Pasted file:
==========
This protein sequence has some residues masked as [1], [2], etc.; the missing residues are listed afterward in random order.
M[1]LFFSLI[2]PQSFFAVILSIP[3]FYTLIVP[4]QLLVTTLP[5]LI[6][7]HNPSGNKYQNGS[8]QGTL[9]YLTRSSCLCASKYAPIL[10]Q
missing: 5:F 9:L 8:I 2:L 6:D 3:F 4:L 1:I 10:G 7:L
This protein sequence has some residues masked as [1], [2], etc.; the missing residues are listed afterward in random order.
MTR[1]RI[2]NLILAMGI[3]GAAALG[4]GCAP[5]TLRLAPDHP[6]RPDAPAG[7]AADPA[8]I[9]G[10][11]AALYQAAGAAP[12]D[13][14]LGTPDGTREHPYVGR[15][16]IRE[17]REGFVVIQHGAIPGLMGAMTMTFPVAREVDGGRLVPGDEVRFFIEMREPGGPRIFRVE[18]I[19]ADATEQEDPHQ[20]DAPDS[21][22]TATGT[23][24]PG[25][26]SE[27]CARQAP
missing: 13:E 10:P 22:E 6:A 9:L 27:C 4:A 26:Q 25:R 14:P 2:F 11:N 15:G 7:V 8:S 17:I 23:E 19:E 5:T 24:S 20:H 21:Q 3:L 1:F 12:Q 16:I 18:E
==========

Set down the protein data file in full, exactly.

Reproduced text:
This protein sequence has some residues masked as [1], [2], etc.; the missing residues are listed afterward in random order.
M[1]LFFSLI[2]PQSFFAVILSIP[3]FYTLIVP[4]QLLVTTLP[5]LI[6][7]HNPSGNKYQNGS[8]QGTL[9]YLTRSSCLCASKYAPIL[10]Q
missing: 5:F 9:L 8:I 2:L 6:D 3:F 4:L 1:I 10:G 7:L
This protein sequence has some residues masked as [1], [2], etc.; the missing residues are listed afterward in random order.
MTR[1]RI[2]NLILAMGI[3]GAAALG[4]GCAP[5]TLRLAPDHP[6]RPDAPAG[7]AADPA[8]I[9]G[10][11]AALYQAAGAAP[12]D[13][14]LGTPDGTREHPYVGR[15][16]IRE[17]REGFVVIQHGAIPGLMGAMTMTFPVAREVDGGRLVPGDEVRFFIEMREPGGPRIFRVE[18]I[19]ADATEQEDPHQ[20]DAPDS[21][22]TATGT[23][24]PG[25][26]SE[27]CARQAP
missing: 13:E 10:P 22:E 6:A 9:L 27:C 4:A 26:Q 25:R 14:P 2:F 11:N 15:G 7:V 8:S 17:I 23:E 19:E 5:T 24:S 20:H 21:Q 3:L 1:F 12:Q 16:I 18:E